NEW YORK (MainStreet) — For many borrowers, the 15-year mortgage is appealing at first glance but not after a closer look. Now though, these deals are more attractive than usual, thanks to their unusually low rates compared to the more popular 30-year loans.

This could make the 15-year loan the best option for borrowers who can handle the larger payments these loans require to retire the debt in half the time. Prime candidates are homeowners with lots of equity who want to refinance to reduce interest rates.

The average 15-year mortgage now charges 3.5%, or 80 basis points less than the average 30-year loan, at 4.3%, according to the survey. That is an unusually large difference. At the end of 2008, for instance, the gap was less than 30 basis points.

A fraction of a percentage point doesn’t sound like much, but the lower rate can produce real savings over time. If the 15-year loan charged the same 4.3% as the 30-year deal, the borrower would pay $35,866 in interest over 15 years for every $100,000. Cut the rate to 3.5%, and interest would cost $28,679. The higher rate would increase interest cost by 25%.

By cutting the loan term in half, the borrower also eliminates 15 years of interest payments. For a $100,000 loan at today’s average rate, a 30-year loan would charge $78,154 in interest, versus the $28,679 for the 15-year deal.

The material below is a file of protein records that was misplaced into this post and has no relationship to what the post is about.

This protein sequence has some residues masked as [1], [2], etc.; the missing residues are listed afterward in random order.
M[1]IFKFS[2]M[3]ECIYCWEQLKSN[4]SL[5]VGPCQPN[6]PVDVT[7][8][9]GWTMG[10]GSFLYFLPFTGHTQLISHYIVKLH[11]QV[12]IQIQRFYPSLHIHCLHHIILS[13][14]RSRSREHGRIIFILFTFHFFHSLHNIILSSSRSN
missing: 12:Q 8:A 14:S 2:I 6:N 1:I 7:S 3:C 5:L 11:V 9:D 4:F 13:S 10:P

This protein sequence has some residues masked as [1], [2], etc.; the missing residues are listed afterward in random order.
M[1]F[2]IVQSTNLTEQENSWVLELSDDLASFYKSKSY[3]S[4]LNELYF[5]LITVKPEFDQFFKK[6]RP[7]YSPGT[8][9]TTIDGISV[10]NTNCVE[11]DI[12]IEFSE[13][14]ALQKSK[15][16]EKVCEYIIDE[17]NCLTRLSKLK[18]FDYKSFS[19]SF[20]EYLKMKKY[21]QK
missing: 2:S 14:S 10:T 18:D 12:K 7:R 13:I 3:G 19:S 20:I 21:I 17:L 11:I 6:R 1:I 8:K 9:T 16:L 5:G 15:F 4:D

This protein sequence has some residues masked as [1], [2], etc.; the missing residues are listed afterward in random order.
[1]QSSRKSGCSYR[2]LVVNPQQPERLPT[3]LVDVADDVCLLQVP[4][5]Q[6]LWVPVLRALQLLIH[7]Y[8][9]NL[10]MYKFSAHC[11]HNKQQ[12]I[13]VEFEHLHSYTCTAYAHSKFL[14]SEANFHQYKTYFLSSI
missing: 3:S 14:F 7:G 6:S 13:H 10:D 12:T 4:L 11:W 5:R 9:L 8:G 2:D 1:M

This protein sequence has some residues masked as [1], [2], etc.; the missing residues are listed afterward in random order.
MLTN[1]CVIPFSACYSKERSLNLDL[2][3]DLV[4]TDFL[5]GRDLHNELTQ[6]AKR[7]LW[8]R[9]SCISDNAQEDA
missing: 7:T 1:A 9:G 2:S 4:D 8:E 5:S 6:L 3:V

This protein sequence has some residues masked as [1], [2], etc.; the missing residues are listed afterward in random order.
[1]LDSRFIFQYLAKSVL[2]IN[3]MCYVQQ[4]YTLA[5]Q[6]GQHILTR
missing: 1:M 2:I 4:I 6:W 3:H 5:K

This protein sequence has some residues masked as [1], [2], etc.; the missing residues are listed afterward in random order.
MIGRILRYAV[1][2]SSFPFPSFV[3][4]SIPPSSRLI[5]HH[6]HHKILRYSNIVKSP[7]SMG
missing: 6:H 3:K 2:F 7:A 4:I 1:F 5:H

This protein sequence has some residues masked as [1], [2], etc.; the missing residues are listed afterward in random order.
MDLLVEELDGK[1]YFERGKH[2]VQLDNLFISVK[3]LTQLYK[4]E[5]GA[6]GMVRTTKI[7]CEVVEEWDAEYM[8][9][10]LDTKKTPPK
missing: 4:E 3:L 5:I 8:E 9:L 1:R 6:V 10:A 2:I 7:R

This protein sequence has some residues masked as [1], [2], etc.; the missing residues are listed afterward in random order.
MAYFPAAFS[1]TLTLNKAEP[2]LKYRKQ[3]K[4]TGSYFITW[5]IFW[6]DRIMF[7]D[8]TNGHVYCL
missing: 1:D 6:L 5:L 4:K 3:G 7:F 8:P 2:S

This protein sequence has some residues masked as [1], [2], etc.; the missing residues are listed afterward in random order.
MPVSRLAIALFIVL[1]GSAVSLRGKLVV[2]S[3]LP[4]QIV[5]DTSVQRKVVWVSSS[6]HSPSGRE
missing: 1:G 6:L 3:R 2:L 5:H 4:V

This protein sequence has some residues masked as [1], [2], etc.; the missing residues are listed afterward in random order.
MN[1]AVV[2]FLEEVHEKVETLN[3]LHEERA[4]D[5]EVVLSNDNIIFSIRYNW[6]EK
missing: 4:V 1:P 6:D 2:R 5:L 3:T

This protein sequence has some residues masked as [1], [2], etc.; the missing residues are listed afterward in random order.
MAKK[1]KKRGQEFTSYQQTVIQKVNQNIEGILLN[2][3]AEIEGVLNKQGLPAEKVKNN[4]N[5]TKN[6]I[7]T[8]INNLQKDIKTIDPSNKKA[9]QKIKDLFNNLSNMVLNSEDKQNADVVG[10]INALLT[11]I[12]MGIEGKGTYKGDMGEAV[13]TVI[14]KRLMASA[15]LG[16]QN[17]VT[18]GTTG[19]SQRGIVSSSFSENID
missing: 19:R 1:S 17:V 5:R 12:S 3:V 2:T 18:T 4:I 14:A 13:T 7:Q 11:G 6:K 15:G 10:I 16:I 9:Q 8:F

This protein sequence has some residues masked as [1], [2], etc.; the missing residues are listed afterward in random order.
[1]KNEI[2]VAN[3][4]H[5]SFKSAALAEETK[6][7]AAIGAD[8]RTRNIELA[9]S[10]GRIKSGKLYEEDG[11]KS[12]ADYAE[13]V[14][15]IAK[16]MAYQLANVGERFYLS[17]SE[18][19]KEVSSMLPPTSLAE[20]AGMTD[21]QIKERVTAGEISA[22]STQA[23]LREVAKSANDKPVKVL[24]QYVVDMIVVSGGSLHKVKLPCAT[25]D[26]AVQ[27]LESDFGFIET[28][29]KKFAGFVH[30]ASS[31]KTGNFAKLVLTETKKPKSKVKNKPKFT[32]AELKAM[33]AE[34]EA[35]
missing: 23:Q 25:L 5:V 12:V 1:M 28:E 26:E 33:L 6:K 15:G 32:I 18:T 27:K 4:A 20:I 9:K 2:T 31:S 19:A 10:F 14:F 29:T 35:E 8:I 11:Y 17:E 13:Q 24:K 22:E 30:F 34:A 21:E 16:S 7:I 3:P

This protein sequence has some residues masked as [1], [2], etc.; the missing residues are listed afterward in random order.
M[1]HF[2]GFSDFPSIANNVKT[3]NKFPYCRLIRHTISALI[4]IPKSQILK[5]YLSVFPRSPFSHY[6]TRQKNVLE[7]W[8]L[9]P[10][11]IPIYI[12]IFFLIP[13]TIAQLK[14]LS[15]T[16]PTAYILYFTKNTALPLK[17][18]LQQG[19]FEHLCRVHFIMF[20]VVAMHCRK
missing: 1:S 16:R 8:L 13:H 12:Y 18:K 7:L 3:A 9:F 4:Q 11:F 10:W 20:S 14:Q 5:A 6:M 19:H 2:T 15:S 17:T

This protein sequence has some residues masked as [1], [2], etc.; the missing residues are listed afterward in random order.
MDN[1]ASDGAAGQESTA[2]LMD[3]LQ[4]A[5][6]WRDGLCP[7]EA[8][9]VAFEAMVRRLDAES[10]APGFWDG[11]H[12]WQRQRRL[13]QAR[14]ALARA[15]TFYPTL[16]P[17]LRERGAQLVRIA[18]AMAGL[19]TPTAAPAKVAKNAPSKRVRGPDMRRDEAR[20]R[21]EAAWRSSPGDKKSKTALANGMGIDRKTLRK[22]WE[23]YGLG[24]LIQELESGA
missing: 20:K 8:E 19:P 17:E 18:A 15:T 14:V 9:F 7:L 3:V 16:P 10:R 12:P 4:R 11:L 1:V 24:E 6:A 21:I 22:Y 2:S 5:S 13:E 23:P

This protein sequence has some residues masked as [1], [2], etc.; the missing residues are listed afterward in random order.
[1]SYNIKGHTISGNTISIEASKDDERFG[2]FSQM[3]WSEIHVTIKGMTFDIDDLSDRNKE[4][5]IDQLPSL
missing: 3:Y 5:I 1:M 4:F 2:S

The drawback, of course, is those bigger payments, caused by the faster principal repayment on the 15-year loan. For $100,000, the 15-year loan would cost $715 a month, versus $495 for the 30-year loan.

To offset that burden, the bigger principal payments not only save money over the long term, they allow the homeowner to build equity faster. After 10 years, the borrower with the 15-year loan would have a balance of just $39,297, compared to $79,574 for the borrower with the 30-year deal.

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Assuming the bigger payment is not a problem, borrowers looking at 15-year loans should weigh two considerations.

First, if you took the 30 year loan with the lower payment, what could you do with the monthly savings?

With the 15-year loan, the larger sum going to principal effectively earns an investment return equal to the loan rate, or 3.5%, since it allows the borrower to avoid interest charges at that rate. (Or, the return could be thought to be 4.3% if you assume the 15-year loan allows you to avoid the interest rate on the 30-year deal.)

Either way, it’s not a bad return compared to bank savings and Treasury bonds. But banks and bonds might pay more in the future, and if you took the 15-year loan you’d be committed to putting extra money into the mortgage instead of other investments.

The second consideration: Should you split the difference and take out the 30-year loan, planning to retire it early by making extra principal payments? You would pay the higher interest rate but could still save substantial sums by paying interest for fewer years. With this approach, you would not be committed to the bigger monthly payments, which would be nice if money got tight or you found a bigger return with another investment.

To weigh these alternatives, use the BankingMyWay Mortgage Loan Calculator.

After running the numbers, many people decide that the big payment on the 15-year mortgage is too much of a strain. But some borrowers will find that today’s unusually low rates tip the balance, making the 15-year deal the best option.

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